Neighborhood disadvantage and physical aggression in children and adolescents: A systematic review and meta-analysis of multilevel studies

Ling Yin Chang, Mei Yeh Wang, Pei Shan Tsai

Research output: Contribution to journalArticlepeer-review

43 Citations (Scopus)


Child and adolescent physical aggression are influenced by multiple contexts, such as peers, family, school, and neighborhood. However, the effect of neighborhoods on youth physical aggression remains unclear. The objective of this study was to quantitatively synthesize studies that have examined the effect of neighborhood disadvantage on physical aggression in children and adolescents and to identify potential moderators. We searched seven databases for articles published before April 25, 2015. Studies were considered eligible if they were published in peer-reviewed journals, used multilevel data, controlled for neighborhood clustering, used physical aggression as the study outcome, and considered children or adolescents as the study population. Of the 152 eligible studies, we included 43 in the meta-analysis. The results from the random-effects model revealed that neighborhood disadvantage was positively and significantly associated with physical aggression (P <.001). Metaregression and moderator analyses further indicated a stronger association between neighborhood disadvantage and physical aggression among studies with younger participants, a higher percentage of female participants, and a longer follow-up period (P <.05). Current findings, however, may not be generalized to other types of aggression. The observed neighborhood effects may also be limited because of the omission of studies that did not provide sufficient information for calculating the pooled effect. In summary, the results provide supporting evidence for the adverse effect of living in disadvantaged neighborhoods on physical aggression after adjusting for the individual-level characteristics of children and adolescents. Interventions targeting structural contexts in neighborhoods are required to assist in reducing physical aggression in young people. Aggr. Behav. 42:441–454, 2016.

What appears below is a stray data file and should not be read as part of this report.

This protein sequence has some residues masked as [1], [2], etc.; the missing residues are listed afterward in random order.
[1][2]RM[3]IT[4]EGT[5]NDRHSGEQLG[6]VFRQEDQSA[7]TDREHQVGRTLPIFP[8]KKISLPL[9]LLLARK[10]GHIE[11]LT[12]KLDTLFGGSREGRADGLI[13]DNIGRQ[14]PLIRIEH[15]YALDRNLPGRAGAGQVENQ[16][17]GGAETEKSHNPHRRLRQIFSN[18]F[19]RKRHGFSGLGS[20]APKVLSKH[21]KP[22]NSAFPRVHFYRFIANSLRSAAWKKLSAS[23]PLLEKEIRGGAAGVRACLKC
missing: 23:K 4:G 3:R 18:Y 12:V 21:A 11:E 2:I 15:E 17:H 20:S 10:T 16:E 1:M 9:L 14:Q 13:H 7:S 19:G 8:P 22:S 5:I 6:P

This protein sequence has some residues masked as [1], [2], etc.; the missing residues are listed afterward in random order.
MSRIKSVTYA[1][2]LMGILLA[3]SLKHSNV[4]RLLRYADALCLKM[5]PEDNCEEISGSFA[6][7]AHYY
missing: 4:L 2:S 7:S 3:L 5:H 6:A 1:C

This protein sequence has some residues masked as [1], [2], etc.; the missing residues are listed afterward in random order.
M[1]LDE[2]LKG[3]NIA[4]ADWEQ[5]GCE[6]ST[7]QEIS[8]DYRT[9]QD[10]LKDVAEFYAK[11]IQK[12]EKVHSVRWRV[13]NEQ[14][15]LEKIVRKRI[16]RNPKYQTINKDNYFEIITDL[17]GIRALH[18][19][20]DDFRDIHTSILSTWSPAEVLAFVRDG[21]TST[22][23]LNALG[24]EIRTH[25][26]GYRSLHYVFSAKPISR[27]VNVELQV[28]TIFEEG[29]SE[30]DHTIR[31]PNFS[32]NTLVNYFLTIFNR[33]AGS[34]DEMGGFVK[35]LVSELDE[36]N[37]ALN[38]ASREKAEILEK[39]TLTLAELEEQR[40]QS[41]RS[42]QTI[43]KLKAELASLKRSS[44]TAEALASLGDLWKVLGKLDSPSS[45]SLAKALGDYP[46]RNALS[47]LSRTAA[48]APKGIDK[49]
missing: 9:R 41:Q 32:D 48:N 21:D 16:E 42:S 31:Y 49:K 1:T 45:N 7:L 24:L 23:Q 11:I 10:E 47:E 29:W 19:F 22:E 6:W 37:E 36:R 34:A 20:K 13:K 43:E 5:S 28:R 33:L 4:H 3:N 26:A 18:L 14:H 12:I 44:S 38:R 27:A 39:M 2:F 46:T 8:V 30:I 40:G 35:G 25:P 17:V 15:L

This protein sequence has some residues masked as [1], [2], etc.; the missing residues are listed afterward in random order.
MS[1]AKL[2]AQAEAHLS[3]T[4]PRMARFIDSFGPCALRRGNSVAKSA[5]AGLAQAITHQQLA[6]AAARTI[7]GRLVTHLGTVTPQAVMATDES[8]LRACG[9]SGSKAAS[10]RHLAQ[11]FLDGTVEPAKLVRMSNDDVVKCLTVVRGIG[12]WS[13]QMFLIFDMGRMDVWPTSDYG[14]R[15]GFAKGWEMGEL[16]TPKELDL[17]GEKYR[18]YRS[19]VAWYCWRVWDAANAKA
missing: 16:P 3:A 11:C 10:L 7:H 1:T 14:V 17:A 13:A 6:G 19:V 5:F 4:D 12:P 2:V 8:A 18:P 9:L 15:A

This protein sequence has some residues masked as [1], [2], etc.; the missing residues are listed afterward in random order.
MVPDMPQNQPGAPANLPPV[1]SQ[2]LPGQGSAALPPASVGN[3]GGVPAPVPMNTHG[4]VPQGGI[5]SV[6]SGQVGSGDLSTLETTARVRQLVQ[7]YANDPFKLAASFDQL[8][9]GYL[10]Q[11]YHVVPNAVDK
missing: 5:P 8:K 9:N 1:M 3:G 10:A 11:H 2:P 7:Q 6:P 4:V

Original languageEnglish
Pages (from-to)441-454
Number of pages14
JournalAggressive Behavior
Issue number5
Publication statusPublished - Sept 1 2016


  • adolescents
  • children
  • meta-analysis
  • multilevel
  • neighborhood disadvantage
  • physical aggression

ASJC Scopus subject areas

  • Developmental and Educational Psychology
  • Arts and Humanities (miscellaneous)
  • General Psychology


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